Less than two weeks after Gray was killed, a landmark federal trial began in lower Manhattan alleging the NYPD has engaged in widespread constitutional rights violations through its controversial stop and frisk practices, including racial profiling. Over the course of a decade police stops in New York City exploded by over 600 percent, with nearly nine out of ten those stopped released without a summons or arrest, the vast majority of them black or Latino. In 2011, the 67th precinct, which patrols Gray’s neighborhood, ranked second in the city in stops that failed to prove wrongdoing, with nearly 94 percent of the stops resulting in no charges.
“They’re very much related,” Barron told The Voice. “It’s not stop and frisk. It’s racial profiling”
“Kimani was stopped because he was black,” he added. “Not because he was doing anything wrong. And his racial profiling stop led to these guys unjustifiably taking his life.”
NYPD officials frequently note that the department is among the most diverse in the country, and indeed neither of the officers involved in Gray’s shooting are white.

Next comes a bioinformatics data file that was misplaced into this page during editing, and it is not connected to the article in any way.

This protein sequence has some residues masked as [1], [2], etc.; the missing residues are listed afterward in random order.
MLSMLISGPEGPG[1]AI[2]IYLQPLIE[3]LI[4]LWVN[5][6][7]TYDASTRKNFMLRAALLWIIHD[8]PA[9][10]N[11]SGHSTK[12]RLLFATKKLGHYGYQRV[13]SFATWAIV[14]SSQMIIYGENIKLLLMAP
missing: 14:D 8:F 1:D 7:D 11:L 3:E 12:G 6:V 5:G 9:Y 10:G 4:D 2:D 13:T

“Diversity is irrelevant,” Barron said. “Policies are racist. Black, Latino and white police officers police black and Latino communities differently from white communities. That’s the bottom line and it’s racist no matter who’s doing it.”
Carol Gray said there has been “a lot of anger” in her home since Kimani died. Two years ago her oldest son, Jahma, was killed in an automobile accident. Losing Kimani, her sixth child, has had a profound impact on her children, Gray said.
“This is someone who was really trying real hard,” she said. “Kimani wants to go far in life and Kimani has dreams. Kimani was still a teenager.”
Gray acknowledged that her son had been in trouble with the law before-he had been arrested for riding in a stolen car and once for creating a disturbance in a McDonald’s-but she is quick to point that young people get into trouble, and that it is often more severe if they are not white.
“Yeah, he has infractions with the law. Minor. What teenagers don’t get in trouble?” she said. “I rode a train many Saturday nights and I see a lot of white children on the train. They drunk and everything. White children carry guns. White children sell drugs, but they’re getting stopped and ‘freeze,’ and Kimani gets shot down instead of asking a question.”